Lucas, on the other hand, while very fond of our nightly readings of the story of Jesus’ birth from one of the gospels, seemed to be most affected by our traditions.  I think he used the word why until, had it been minutes on his cellphone, he would have gone way over his limit. “Why do we have a tree, Mama?”  I explained how the tree came to be in use at all and how we choose to see a tree in our family. I don’t think he liked the idea of repurposing a pagan tradition to celebrate Jesus’ birth, but Chad’s discussion of choosing to use familiar things to tell a Bible story–kind of like Jesus’ parables and Paul’s sermons at the Acropolis–seemed to strike a chord.  His twenty-four hour disdain of the tree became a constant source of questioning and observations that seemed wise beyond his years–at least to me.  “Does the tree make Jesus sad?  He died on a tree.  A baby would be sad.”  And when I told them to let their lights shine before all men–even their little sister *cough*– he said, “Mama!  Like the lights on the tree.  Jesus dying on the tree helps us be lights for Him!”  Where do they come up with this stuff?  It’s so profound in a childlike way.

They know most of the words to most of the Christmas carols.  We sang them all day every day until I was thoroughly sick of them.  But it worked.  Even now as I write, I hear the words to “Joy to the World” interspersed between “Vroom, vrooms” of their cars and whinnies of their horses.  I wonder how Handel and Watts would like to hear the song with the percussion of little boys at play.  I suspect they’d like it better than said children’s mother.  But despite the repetition that sets my nerves on edge, my heart is blessed to hear the sounds of my sons singing praises to the Lord at their young ages.  It’s genuine.  It’s heart-felt.  And isn’t that what matters more than variety, peace, or quiet?

And little Kari, despite her constant trying of my nerves and patience, developed a heart for giving.  I had to limit her–direct her every step, but she gave each one of us one of her greatest treasures for Christmas.  Daily she brought me armloads of things to “Wrap pretty, Mama.”  And daily I had to redirect her to choosing just one thing for each of us.  Becca’s baby will have Kari’s favorite stuffed toy–a puppy I made her as a baby.  The poor thing cried a little as it went into the box.  I tried to talk her out of it, but she was determined to give Becca’s child “Fido.”  Yes, Chad named the silly toy, “Fido” and nothing I did would convince her to change its name.  She only has a couple of toys that were strictly hers and masculine enough for her tastes.  But she gave them to Liam and Lucas with such joy.  “For Jesus.”  At first, I didn’t understand her.  I kept correcting her by asking which one was for Lucas and which was for Liam.  She answered the same each time, but as we wrapped and decorated the packages, she kept patting them with a satisfied air and saying, “It’s for Jesus.”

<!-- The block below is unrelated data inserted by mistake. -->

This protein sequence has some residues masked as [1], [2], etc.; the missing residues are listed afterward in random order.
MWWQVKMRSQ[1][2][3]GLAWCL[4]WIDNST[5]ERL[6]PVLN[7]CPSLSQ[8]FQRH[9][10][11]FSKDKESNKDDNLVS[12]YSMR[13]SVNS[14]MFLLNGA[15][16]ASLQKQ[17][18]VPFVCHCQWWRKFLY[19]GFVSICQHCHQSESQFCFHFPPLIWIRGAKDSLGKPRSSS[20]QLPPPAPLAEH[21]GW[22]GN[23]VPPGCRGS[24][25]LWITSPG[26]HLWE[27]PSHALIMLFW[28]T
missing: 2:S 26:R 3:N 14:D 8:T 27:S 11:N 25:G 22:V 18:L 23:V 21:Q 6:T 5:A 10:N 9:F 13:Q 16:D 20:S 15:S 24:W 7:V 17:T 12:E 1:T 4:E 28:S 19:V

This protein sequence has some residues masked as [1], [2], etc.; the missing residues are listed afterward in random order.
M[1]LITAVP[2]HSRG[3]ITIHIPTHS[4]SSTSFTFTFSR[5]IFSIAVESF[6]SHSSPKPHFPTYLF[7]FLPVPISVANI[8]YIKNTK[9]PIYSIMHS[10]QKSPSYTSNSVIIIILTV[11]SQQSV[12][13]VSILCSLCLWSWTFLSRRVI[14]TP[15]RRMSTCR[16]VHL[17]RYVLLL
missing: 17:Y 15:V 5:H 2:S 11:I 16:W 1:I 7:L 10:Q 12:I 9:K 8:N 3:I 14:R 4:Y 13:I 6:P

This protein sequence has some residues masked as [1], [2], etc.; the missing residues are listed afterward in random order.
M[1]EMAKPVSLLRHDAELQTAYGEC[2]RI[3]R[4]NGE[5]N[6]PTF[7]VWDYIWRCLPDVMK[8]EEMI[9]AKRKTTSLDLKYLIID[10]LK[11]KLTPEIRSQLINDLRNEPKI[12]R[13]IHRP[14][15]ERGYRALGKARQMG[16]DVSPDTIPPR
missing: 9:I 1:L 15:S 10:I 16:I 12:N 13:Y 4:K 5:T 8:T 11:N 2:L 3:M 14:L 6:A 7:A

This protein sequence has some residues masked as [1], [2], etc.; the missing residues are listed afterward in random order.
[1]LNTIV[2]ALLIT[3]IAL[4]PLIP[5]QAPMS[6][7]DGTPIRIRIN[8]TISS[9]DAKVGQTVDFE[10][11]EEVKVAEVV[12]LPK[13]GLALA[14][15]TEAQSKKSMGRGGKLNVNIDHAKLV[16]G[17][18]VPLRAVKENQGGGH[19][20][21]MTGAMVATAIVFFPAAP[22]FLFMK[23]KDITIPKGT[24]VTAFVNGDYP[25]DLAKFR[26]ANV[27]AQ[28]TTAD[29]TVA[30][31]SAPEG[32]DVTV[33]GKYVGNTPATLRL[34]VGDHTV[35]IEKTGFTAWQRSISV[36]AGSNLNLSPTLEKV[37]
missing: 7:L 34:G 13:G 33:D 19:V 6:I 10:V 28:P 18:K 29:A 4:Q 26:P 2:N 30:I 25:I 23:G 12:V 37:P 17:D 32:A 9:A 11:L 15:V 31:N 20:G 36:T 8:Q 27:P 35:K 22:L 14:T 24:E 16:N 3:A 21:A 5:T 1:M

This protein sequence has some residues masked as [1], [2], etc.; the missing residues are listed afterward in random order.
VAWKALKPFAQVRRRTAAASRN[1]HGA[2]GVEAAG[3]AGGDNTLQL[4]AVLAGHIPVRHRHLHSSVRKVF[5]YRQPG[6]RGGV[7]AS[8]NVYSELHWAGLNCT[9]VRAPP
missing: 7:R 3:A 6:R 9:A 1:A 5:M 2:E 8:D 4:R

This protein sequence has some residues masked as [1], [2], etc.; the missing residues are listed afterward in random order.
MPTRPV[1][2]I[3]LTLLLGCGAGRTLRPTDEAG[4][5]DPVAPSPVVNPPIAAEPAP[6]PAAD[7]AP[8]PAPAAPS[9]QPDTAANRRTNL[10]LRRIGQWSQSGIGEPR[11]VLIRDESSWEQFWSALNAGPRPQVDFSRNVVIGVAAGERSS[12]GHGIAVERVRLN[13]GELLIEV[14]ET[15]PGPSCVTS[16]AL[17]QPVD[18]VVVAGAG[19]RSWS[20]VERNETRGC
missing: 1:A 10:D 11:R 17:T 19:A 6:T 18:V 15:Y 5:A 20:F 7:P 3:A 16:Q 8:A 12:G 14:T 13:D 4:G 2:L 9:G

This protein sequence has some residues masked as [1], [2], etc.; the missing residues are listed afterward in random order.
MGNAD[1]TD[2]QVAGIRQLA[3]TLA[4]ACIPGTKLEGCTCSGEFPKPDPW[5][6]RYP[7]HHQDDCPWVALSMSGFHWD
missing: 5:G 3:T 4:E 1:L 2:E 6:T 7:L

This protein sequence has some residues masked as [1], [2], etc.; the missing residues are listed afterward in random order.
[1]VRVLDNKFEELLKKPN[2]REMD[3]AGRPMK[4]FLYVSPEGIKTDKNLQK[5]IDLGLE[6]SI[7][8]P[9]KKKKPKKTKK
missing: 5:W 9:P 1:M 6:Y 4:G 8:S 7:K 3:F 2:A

I get it now.

I’d like to think that Mother can see us–knows how rich our lives are.  I know her fears, as with her tears, are wiped away in the arms of Jesus, but I would like to know that she is blessed by how the Lord has blessed us. I know that we are “surrounded by so great a cloud of witnesses” but I am not confident of what that means.  Does it mean that all Christians who are with Jesus now observe and pray for us to remain strong in the faith?  Or is it referring to just those who died shortly after Jesus’ death?  I suspect the former, but I am no theologian.  Maybe that’s what I’ll study this year. Maybe I’ll find the answers,, and even if I don’t, that much time in the Word won’t hurt me.

Christmas is gone.  Easter beckons. While some say we weren’t commanded to celebrate the birth of Christ–only His death and resurrection through communion–the angels did.  The wise men did.  And we could not celebrate His death if He had not been born.  So, I’ll say it again.  Happy Birthday, Jesus.  Thank you for the greatest gift of all–You.

• Tuesday, October 21st, 2014

People often ask me if I project myself into my work–if I write my story, albeit fictionalized.  While I can’t say that I never do that, it’s not usually an overt decision when it happens.  Sometimes I write what I need to learn, and Willow’s story became that.  I never intended to write about a young woman so very different from people around her.  I assumed, as I typed the first paragraphs of Past Forward that I would show just how similar we all are at the foundation.

I was wrong.

Something about Willow’s personality and philosophy of life kept pushing its way to the forefront of her story.  It became like a theme song, one I finally named “Live Life Deliberately.”

It’s so easy to get caught up in life–to allow it to propel you in random directions without regard for how you want to live. I think that’s why people resonate so strongly with Willow.  One could say she chose to carpe vita–seize life.